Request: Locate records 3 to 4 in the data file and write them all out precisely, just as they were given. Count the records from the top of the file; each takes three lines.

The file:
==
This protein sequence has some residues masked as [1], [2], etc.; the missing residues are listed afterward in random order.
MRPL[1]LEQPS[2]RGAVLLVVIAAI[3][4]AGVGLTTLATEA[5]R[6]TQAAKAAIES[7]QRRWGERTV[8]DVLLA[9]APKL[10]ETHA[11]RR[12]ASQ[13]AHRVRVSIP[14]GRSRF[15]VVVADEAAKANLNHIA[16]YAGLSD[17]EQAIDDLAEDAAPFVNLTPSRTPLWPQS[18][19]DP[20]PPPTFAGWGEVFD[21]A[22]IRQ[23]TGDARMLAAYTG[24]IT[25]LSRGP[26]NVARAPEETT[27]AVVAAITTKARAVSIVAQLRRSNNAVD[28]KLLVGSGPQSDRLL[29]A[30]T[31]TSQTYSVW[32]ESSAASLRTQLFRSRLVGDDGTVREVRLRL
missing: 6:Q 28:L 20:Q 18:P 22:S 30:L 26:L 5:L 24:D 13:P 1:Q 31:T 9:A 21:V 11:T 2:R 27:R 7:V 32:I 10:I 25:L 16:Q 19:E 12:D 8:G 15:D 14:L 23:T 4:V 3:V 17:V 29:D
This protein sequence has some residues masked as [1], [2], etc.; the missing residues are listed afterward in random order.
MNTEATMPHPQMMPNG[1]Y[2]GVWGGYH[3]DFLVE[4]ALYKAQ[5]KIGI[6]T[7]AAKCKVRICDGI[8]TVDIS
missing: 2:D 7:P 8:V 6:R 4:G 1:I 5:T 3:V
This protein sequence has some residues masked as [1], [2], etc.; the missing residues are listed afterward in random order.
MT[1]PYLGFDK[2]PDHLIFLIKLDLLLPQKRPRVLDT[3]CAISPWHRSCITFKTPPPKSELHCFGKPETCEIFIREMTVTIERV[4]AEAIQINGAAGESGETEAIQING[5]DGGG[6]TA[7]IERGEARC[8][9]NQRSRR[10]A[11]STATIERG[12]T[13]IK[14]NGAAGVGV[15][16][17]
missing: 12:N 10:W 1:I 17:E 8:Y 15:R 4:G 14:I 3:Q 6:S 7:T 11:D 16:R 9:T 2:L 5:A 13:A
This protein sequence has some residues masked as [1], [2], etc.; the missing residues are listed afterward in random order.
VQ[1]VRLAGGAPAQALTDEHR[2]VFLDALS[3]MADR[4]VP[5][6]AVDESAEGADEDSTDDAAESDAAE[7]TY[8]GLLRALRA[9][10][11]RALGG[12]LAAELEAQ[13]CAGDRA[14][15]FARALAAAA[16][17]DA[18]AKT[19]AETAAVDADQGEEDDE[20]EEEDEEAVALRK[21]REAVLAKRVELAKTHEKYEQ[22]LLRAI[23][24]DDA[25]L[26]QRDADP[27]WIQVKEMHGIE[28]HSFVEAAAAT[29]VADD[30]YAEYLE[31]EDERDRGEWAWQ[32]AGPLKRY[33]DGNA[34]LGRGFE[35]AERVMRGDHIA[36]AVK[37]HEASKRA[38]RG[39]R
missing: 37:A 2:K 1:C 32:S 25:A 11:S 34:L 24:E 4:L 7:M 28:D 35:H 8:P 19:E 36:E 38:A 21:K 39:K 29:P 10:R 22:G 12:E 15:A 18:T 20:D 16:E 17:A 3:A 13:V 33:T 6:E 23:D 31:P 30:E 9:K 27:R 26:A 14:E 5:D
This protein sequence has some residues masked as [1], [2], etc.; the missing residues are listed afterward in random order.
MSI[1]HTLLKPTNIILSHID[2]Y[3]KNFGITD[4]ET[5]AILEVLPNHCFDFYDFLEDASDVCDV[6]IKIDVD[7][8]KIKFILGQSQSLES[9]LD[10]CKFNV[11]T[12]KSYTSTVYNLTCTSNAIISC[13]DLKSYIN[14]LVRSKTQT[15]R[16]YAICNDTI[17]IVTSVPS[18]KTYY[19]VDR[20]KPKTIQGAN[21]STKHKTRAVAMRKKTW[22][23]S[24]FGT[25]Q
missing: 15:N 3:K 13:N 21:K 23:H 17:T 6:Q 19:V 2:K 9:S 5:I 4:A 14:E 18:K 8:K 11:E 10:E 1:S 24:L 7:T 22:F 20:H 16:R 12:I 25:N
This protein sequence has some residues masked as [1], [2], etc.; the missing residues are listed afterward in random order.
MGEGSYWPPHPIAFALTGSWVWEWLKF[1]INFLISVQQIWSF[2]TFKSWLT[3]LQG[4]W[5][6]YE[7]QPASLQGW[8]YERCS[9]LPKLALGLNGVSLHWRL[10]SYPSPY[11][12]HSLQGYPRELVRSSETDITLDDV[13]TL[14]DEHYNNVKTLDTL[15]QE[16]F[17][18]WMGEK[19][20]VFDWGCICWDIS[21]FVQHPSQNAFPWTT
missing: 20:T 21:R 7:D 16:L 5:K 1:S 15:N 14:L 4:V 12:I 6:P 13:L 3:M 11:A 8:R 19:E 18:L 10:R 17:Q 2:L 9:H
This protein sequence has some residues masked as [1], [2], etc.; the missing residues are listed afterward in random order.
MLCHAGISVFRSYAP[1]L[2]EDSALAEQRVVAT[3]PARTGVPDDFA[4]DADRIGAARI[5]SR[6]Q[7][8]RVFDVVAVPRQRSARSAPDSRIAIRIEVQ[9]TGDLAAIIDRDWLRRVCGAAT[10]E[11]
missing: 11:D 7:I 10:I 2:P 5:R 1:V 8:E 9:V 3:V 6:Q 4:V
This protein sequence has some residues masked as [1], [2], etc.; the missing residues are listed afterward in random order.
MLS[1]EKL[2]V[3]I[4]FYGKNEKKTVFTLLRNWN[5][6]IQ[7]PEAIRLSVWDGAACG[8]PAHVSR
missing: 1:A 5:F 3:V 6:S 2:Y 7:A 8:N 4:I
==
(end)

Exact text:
This protein sequence has some residues masked as [1], [2], etc.; the missing residues are listed afterward in random order.
MT[1]PYLGFDK[2]PDHLIFLIKLDLLLPQKRPRVLDT[3]CAISPWHRSCITFKTPPPKSELHCFGKPETCEIFIREMTVTIERV[4]AEAIQINGAAGESGETEAIQING[5]DGGG[6]TA[7]IERGEARC[8][9]NQRSRR[10]A[11]STATIERG[12]T[13]IK[14]NGAAGVGV[15][16][17]
missing: 12:N 10:W 1:I 17:E 8:Y 15:R 4:G 14:I 3:Q 6:S 7:T 11:D 16:R 9:T 2:L 5:A 13:A
This protein sequence has some residues masked as [1], [2], etc.; the missing residues are listed afterward in random order.
VQ[1]VRLAGGAPAQALTDEHR[2]VFLDALS[3]MADR[4]VP[5][6]AVDESAEGADEDSTDDAAESDAAE[7]TY[8]GLLRALRA[9][10][11]RALGG[12]LAAELEAQ[13]CAGDRA[14][15]FARALAAAA[16][17]DA[18]AKT[19]AETAAVDADQGEEDDE[20]EEEDEEAVALRK[21]REAVLAKRVELAKTHEKYEQ[22]LLRAI[23][24]DDA[25]L[26]QRDADP[27]WIQVKEMHGIE[28]HSFVEAAAAT[29]VADD[30]YAEYLE[31]EDERDRGEWAWQ[32]AGPLKRY[33]DGNA[34]LGRGFE[35]AERVMRGDHIA[36]AVK[37]HEASKRA[38]RG[39]R
missing: 37:A 2:K 1:C 32:S 25:A 11:S 34:L 24:E 4:L 7:M 28:D 35:H 8:P 19:E 36:E 38:A 21:K 39:K 29:P 10:R 22:G 12:E 15:A 18:T 20:D 16:E 17:A 3:A 13:V 33:T 6:E 23:D 31:P 30:E 9:K 27:R 26:A 14:E 5:D